Sunday, December 14, 2014
I admit to a prejudice against fan fiction, the attempt to add a new work to some other author's corpus. To make my best list such a story would pretty much have to be better than the original.
Pastiches, on the other hand, are a different animal.
While there are different interpretations of the word, I define a pastiche as a work that uses a previous author's work but doesn't attempt to reproduce it. A reboot, in other words. Television's Sherlock and Elementary both qualify, but you don't have to switch to modern times to qualify. My friend James Lincoln Warren's "Shikari," which imagines Dr. Watson as an agent of British Intelligence, is a perfect example.
This book contains examples of both categories, plus some modern stories with more or less reference to Doyle's character.
My favorite is solidly in the pastiche camp, with tongue firmly in cheek. Quite simply, Alan Grant has retold The Hound of the Baskervilles as it might have appeared through social media.
Dr. John Watson has shared a link to the London Meteorological Serivce - Likelihood of Severe Fog: 90%.
* The Hound likes this.
* Sherlock Holmes does not like this.
Very silly. Very enjoyable.
My other favorite in this book was "By Any Other Name," by Michael Dirda, a clever example of the "Great Game," scholarship that assumes Holmes was real. But, alas, it is not a crime story, so it does not qulaify here.
Sunday, December 7, 2014
Hmm. You need to sue a spoiler warning if you reveal the plot, but do you need one if you reveal there is no plot?
This story is so light on the plot side that it could pass for mainstream, but there is crime in it, and excellent writing, which is how it happened to end up being my best-of-the-week.
When I read a story on my tablet I mark interesting passages that I might want to quote on this page. In this story I marked seven which is a record, I think. But we will get to that.
The narrator describes herself as an expat. Her husband is an executive of an international corporation and they live on Rothschild Boulevard in downtown Tel Aviv. She is isolated in many ways, including having no knowledge of Hebrew. But worse, there are protests going on in the city and the corporation keeps urging employees to avoid a certain area -- the place where she lives.
But that's not the scary part. When she does go out she sometimes comes back to find evidence that someone has been in the apartment. Apparently Shin Bet, the Israeli security service, has a habit of leaving these little reminders for expats: we are watching you. But our narrator suspects that this is more personal, that the watcher has taken a particular interest in her.
If this were a straight crime story you know how it would go, but as I said already, it isn't. And the ending, well, it descends into mainstream coyness, but the rest is very good. And here are a few of those lines I highlighted:
Those single socks that never return from the washing machine? Shin Bet has a storage room full of socks lifted from diplomats, lobbyists, and international aid workers. On casual Fridays the Shin Bet people wear the mismatched socks themselves, for fun.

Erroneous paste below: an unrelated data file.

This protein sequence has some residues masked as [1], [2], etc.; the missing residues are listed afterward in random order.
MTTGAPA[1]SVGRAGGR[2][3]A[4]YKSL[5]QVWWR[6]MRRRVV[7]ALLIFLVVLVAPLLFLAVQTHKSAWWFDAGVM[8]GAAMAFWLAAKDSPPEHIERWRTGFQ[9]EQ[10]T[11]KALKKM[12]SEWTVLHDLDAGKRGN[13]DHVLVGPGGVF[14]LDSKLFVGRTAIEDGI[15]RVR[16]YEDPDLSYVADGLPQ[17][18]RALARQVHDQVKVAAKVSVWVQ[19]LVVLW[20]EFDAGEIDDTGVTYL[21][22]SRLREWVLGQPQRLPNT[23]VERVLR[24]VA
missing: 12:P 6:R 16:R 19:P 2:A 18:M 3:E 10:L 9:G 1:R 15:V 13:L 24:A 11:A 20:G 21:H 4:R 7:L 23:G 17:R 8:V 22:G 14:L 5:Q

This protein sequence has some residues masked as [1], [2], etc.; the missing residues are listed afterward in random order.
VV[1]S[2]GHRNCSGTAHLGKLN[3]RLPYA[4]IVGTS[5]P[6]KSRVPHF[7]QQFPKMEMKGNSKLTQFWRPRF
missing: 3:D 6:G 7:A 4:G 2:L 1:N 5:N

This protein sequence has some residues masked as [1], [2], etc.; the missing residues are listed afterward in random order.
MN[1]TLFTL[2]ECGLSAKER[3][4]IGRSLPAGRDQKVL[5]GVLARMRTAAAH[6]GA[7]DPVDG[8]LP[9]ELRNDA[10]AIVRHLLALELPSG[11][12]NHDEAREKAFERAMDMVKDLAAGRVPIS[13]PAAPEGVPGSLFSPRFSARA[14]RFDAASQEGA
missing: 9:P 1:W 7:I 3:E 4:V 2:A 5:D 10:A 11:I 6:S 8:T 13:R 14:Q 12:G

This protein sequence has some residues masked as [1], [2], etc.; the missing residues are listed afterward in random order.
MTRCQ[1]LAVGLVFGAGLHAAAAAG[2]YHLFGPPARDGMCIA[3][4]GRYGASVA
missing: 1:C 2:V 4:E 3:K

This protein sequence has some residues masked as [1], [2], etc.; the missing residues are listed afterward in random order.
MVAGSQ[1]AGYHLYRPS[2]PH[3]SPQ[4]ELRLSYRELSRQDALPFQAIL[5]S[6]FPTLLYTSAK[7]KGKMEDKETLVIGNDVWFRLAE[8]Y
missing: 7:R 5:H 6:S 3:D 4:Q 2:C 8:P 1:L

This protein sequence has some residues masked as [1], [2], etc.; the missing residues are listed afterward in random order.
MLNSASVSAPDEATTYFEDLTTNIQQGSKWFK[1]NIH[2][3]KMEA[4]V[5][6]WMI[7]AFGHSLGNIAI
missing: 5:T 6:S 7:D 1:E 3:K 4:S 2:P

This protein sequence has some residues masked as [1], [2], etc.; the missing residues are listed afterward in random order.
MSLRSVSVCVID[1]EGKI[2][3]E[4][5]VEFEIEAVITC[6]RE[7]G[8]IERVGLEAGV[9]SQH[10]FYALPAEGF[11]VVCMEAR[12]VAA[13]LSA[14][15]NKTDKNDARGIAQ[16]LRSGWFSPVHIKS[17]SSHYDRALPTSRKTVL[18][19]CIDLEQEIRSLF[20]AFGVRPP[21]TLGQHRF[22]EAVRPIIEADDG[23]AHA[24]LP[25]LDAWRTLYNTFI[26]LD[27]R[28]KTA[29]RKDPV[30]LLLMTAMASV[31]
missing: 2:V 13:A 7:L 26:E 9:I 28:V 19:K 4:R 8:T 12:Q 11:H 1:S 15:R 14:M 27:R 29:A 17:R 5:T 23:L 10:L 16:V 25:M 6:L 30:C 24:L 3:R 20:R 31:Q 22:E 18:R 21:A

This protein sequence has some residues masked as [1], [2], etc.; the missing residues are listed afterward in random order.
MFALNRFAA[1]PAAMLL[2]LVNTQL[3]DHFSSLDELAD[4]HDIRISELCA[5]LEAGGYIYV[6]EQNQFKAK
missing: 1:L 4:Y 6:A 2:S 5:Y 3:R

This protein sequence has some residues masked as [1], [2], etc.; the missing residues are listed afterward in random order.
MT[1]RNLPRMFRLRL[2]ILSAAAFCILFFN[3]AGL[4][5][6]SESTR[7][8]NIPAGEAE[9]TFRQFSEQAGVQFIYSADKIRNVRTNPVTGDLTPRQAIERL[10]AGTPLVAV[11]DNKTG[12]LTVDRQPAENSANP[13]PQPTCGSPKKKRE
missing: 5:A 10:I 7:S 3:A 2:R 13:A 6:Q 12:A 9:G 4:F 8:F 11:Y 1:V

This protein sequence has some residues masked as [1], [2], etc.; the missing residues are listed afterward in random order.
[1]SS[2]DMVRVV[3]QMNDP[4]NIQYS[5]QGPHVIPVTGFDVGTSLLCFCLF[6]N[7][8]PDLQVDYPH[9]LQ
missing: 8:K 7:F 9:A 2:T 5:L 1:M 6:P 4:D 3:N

There is something embarrassing about listening in to someone else's social protest, like getting stuck at the table during someone else's family argument.
We are the kind of people they send in helicopters for.
Sunday, November 30, 2014
The narrator of this story has just arrived in South America on a one-way ticket. We don't know her story at first, just that there is a tragedy in the background. Was she victim, villain, or something else?
While we ponder that we meet the other vacationers at the hacienda in rural Peru where she is staying. One is a sleazy actor, on the make. But the others may bear watching as well. And our protagonist just wants to be left alone to fulfill a grim promise...
This is one of those stories that sneaks up on you. I like a story in which a character has a second chance, as happens here, but I had no idea it would be my best of the week until I got to one sentence that made my jaw drop. If I had come up with that bit of plot I would have spent at least a page on it; Davidson fires it off in ten well-chosen words. Hammett and Stark would be proud.
Sunday, November 23, 2014
Following last week's grim story of a disappearing child in Sweden, here is a much lighter story of a murdered teenager in Maryland. Go figure.
The narrator and her two friends are high school girls preparing to dress as hippies for Halloween. In a used clothing store they find a box of leftovers from Disco Donna, the town's legendary unsolved murder victim. (Her former home had just been renovated.) This leads to a second box that had been donated to the town library, and in that box they find a clue to the murderer.
The main pleasure here is the language of the teenagers.
People cracked. That happened on Lifetime all the time, too.
We OMG'ed up the stairs.
She reverted to Korean, which she did only when she was completely unhinged or in gym class.
Monday, November 17, 2014
Sorry this review is late; I was at Bouchercon.
Now we are back in Sweden again, literarily speaking, for a much grimmer story than last week. (But if the subject as I describe it might scare you away from reading the story, please read the SPOILER I put at the end of this review.)